The second place candidate at the moment Tom Martin, who is delusional enough to think he still has a shot. He reached out to the professional engagement and social media type 20-somethings early in his campaign and as a result has surrounded himself with a wealth of folks who have never run campaigns, have no connection to real social movements in the city and think that positive tweets and the empty rhetoric of liberal urbanism constitute significant change. I also could not ever imagine voting for a current of former police officer for any political office, let alone mayor. On substantive issues his positions seem confused and often laughable. My favourite suggestion by Martin is that developers need an ombudsperson to represent their interests to the city, laughably asserting that wealthy developers currently hold an inadequate amount of power in the city.

Fred Connors is running an ego driven campaign that is all about FRED (both the brand and the person, though I am unsure if you can separate the two at this point). He occasionally stumbles onto some things I agree with like forcing suburban developers to pay 100% of the infrastructure costs of new development, but he’s also a classic example of a wealthy urban dweller who is ready to dismiss everyone from bicyclists to Occupy activists. He has also, like everyone else, been short on concrete policy suggestions.

The other three candidates are the most puzzling. All were last minute additions and all have had a zero percent chance of winning, or even taking more than 10% of the vote since the day they filed their papers. Normally if someone enters a race they can’t win they are doing so for one of three reasons. Either they are getting their name out there for future political gain (doesn’t seem to be the case with any of these three), promoting themselves and their business ventures (again, outside of a stand up comedian running a “serious” campaign that doesn’t seem to be the case) or they are championing a very specific cause that they think other candidates are avoiding.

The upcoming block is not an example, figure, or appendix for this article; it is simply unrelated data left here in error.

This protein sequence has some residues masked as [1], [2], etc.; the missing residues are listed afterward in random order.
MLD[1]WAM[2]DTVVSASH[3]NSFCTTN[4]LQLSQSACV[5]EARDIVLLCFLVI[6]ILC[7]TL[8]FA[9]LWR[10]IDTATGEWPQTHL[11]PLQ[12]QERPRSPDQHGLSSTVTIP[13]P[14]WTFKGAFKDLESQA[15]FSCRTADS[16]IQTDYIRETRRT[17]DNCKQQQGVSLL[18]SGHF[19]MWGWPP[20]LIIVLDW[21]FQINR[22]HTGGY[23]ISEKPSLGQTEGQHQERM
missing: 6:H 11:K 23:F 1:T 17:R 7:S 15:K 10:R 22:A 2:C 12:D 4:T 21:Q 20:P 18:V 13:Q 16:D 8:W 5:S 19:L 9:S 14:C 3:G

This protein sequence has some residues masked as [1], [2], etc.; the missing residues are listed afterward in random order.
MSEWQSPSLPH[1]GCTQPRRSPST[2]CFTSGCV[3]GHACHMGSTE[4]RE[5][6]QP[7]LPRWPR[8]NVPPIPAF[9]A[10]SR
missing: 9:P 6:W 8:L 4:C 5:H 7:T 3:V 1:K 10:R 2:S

What I find so confusing is that none of the three outsiders are pursuing the last option. Mackie has talked a bit about poverty, but he has not been vocal enough nor has he developed either a clear ideological or policy position on poverty in the HRM. Eisses originally billed himself as an environmental candidate, but his positions around sustainable development are not radically different from Fred Connors or even the the vague lip-service paid by the two leading candidates. Indeed, Eisses seemed like the most viable protest candidate at first until he came out publicly in support of the bone-headed, help-the-rich “tax reform” package that would include a charge at cost of delivery instead of pegging municipal taxes to assesed value. A system which would lead to mansion owning millionaires on Young Avenue paying less in taxes than bungalow owning working class families in the semi-rural and rural parts of the city.

So where does that leave those of us who don’t want to cast a vote in the coronation of King Savage II? The two leading options for protest candidates (Connors and Eisses) have boneheaded positions on important issues (and one would marry himself if legally allowed) and none of the unwinnables are willing to take controversial stands on economic or social issues. None of pushed single issues and forced Savage or the media to take serious the lack of social housing, issues of race and racism, police brutality and corruption or the decline of affordable recreation. None of them have even earned my protest vote.

And its a sad state of affairs in municipal politics when I can’t even decide who to waste my vote on as an act of Quixotic protest.